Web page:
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How can we convert the following anonymous lambda functions to regular functions so that I can define and the variables mu, B0, D0?

alpha,beta,loc,scale = stats.beta.fit(value)  

error=(scale/(1.96))**2

gpdf = lambda B0, mu, sigma2: 1/np.sqrt(2*pi*sigma2)*np.exp(-1/2*((B0-mu)**2)/sigma2)
approx_sigma2 = lambda scale: (scale/(1.96))**2
ggpdf_v  = lambda B0, D0, error: gpdf(B0, mu=0.8, sigma2=error) * (D0 < 3) + (D0 >= 3) * gpdf(B0, mu=0.5, sigma2=error)
ggpdf_r  = lambda B0, D0, error: gpdf(B0, mu=0.5, sigma2=error)
ggpdf_c  = lambda B0, D0, error: gpdf(B0, mu=0.7, sigma2=error)
ggpdf_v  = lambda B0, D0, error: gpdf(B0, mu=0.9, sigma2=error)


ggpdf_v2(B0, D0, error):
    return gpdf(B0, mu >= 0.9, sigma2 = error)

closed as unclear what you're asking by MSeifert, Daniel Roseman, juanpa.arrivillaga, Bazingaa, gnat Mar 15 at 8:39

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  • What exactly is the problem you are encountering? – juanpa.arrivillaga Mar 14 at 21:36
  • 1
    "Lambda functions" are regular functions; a lambda expression is just one way to create a function object. – chepner Mar 14 at 21:37
  • 2
    Converting a lambda to a regular function has no effect at all on how you define the parameters you pass to it. – Daniel Roseman Mar 14 at 21:37
2
gpdf = lambda B0, mu, sigma2: 1/np.sqrt(2*pi*sigma2)*np.exp(-1/2*((B0-mu)**2)/sigma2)

is equivalent to:

def gpdf(B0, mu, sigma2):
    return 1/np.sqrt(2*pi*sigma2)*np.exp(-1/2*((B0-mu)**2)/sigma2)

In both cases you call it in the same way with gpdf(B0, mu, sigma2) so it shouldn't make a difference.

  • when I do mu>=0.9 in the last function, I am getting NameError: name 'mu' is not defined. How can we define for the value of mu to be >=0.9 either inside or outside the function? – Brown Mar 14 at 22:53
  • Can you post your code so that we can recreate the error? – dzang Mar 15 at 7:48
  • Thank you. I have added the snippet to the question. ggpdf_v2(B0, D0, error): return gpdf(B0, mu >= 0.9, sigma2 = error) – Brown Mar 15 at 10:22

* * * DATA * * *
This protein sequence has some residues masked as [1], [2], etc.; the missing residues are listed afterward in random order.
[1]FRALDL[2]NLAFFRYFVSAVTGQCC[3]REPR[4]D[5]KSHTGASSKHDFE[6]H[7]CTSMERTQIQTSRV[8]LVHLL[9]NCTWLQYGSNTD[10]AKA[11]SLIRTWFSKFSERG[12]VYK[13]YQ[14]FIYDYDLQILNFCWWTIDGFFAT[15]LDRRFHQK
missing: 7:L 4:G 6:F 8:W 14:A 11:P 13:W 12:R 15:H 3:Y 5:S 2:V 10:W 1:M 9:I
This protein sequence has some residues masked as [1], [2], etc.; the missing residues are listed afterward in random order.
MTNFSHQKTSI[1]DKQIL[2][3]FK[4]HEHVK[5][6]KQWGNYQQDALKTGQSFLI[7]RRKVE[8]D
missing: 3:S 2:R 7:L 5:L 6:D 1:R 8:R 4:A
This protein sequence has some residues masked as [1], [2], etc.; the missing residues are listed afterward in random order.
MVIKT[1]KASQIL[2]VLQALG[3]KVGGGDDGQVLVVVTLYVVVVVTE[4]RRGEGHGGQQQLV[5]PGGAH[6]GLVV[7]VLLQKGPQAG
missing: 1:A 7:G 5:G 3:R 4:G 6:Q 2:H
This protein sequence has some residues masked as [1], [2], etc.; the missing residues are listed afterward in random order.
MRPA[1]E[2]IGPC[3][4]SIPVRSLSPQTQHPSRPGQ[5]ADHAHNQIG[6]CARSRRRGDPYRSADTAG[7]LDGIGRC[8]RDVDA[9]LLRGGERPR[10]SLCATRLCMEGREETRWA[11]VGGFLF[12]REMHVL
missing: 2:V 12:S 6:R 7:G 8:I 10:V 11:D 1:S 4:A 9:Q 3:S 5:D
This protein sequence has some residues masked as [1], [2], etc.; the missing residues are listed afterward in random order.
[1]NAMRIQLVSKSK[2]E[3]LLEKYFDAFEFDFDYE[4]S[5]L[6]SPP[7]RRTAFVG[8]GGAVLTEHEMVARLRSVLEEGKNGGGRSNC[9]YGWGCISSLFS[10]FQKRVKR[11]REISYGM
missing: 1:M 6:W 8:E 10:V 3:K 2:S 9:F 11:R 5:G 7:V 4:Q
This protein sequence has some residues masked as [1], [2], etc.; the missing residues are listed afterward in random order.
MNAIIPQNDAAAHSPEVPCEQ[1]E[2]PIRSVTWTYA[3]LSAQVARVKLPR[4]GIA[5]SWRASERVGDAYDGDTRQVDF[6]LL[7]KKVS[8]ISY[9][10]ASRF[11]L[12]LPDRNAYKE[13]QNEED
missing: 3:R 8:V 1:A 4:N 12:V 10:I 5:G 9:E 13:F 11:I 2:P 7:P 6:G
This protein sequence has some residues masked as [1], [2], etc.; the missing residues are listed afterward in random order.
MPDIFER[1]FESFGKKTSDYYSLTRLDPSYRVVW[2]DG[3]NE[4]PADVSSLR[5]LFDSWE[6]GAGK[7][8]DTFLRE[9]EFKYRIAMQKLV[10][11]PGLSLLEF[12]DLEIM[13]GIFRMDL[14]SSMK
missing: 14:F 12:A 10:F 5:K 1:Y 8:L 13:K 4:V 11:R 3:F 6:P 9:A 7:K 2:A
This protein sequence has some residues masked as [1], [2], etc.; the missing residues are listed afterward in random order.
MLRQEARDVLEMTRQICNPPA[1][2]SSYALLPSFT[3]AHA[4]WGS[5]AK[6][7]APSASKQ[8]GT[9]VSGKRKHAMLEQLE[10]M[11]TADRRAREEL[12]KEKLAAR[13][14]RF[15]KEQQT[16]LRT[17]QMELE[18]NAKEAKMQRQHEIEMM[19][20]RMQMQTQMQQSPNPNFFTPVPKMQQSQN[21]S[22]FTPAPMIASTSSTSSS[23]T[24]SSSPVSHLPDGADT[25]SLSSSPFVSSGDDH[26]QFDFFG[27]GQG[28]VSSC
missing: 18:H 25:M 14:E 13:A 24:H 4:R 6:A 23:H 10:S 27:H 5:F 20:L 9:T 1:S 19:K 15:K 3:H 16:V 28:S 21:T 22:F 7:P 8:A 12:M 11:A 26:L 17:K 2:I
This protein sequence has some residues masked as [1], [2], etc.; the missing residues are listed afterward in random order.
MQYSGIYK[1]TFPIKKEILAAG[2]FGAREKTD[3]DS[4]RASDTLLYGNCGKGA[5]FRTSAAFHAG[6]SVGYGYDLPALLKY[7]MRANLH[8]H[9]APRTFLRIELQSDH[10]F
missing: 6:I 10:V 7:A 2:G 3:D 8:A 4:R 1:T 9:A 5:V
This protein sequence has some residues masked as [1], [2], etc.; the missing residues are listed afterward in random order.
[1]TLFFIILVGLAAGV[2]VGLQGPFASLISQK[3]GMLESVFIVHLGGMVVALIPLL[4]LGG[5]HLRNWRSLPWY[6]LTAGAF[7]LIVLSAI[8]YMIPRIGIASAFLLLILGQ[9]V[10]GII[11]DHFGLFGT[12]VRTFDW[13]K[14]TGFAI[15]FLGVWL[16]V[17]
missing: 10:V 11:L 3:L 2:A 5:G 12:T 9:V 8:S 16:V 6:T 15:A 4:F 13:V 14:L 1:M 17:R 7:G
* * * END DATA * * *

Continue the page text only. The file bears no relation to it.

• You are getting that error because when you try to pass mu >= 0.9 python tries to evaluate it as a boolean expression, e.g. is mu greater or equal than 0.9. Since mu is not declared anywhere before it raises the error. That way of passing a parameter is wrong, it should be mu=0.9. You need to assign a specific value. What is the behavior that you expect? The code should try all the real values from 0.9 to infinity? – dzang Mar 15 at 14:28
  • Yes i get that. I want to assign a number >=0.9 and <=1. i tried to declared mu outside of the function but no luck. – Brown Mar 15 at 15:14
0

You mean like this?

alpha, beta, loc, scale = stats.beta.fit(value)

error = (scale / (1.96))**2 

def gdpf (B0, mu, sigma2):
    return 1 / np.sqrt(2 * pi * sigma2) * np.exp(-1 / 2 * ((B0-mu)**2) / sigma2)

def approx_sigma2(scale):
    return (scale / (1.96))**2

def ggpdf_v(B0, D0, error):
    return gpdf(B0, 0.8, error) * (D0 < 3) + (D0 >= 3) * gpdf(B0, 0.5, error)

def ggpdf_r(B0, D0, error):
    return gpdf(B0, 0.5, error) 

def ggpdf_c(B0, D0, error):
    return gpdf(B0, 0.7, error) 

ggpdf_v(B0, D0, error):
    return gpdf(B0, 0.9, error)
  • Yes but when I do mu>=0.9 in the last function, I am getting NameError: name 'mu' is not defined – Brown Mar 14 at 22:03
  • Edited. Better now? – Maneren Mar 14 at 22:28
  • but how can I make the last one as >=0.9? That's the problem – Brown Mar 14 at 22:34
  • @Brown this has already been explained to you in your other question: stackoverflow.com/questions/55171597/… – juanpa.arrivillaga Mar 14 at 22:38
  • @juanpa.arrivillaga, I saw your excellent comment and I upvote it but i still couldn't get this error right. I am sorry, I am from the statistics background. – Brown Mar 14 at 22:42

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